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Publication numberUS4759075 A
Publication typeGrant
Application numberUS 06/850,232
Publication date19 Jul 1988
Filing date10 Apr 1986
Priority date14 Mar 1983
Fee statusLapsed
Publication number06850232, 850232, US 4759075 A, US 4759075A, US-A-4759075, US4759075 A, US4759075A
InventorsCurtis A. Lipkie, Eugene A. Kleca
Original AssigneeAna Tech Corporation
Export CitationBiBTeX, EndNote, RefMan
External Links: USPTO, USPTO Assignment, Espacenet
Method and apparatus for vectorizing documents and symbol recognition
US 4759075 A
The invention in a preferred embodiment recognizes symbols by determining the center of mass and maximum extremity of a symbol candidate, and comparing it to a reference library after normalizing with respect to scale, orientation and center of mass.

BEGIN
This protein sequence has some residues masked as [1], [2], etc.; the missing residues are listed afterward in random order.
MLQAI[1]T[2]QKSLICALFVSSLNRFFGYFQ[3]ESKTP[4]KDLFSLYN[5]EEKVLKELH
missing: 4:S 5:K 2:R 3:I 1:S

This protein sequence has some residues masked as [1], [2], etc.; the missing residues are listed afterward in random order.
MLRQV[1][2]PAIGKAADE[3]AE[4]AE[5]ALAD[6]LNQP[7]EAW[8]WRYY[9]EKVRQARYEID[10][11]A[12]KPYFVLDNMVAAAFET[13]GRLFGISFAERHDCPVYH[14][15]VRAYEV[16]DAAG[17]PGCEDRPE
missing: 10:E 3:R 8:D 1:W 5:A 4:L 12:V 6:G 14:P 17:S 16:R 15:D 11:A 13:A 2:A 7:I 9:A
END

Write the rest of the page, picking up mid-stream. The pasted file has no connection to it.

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What is claimed is:
1. A method of creating a normalized representation of a symbol candidate appearing in a two-dimensional image field comprising the steps of:
scanning the candidate in an ordered manner and assigning to the candidate a representation by coordinates along axes of a coordinate system, the coordinates corresponding to the line and position values relating to the scan signals generated by the candidate;
determining the center of mass of the representation of the candidate;
determining a point of the candidate at a maximal distance from its center of mass;
scaling the candidate with respect to its center of mass by a factor proportional to the reciprocal of the distance from the center of mass to the point of maximum extremity;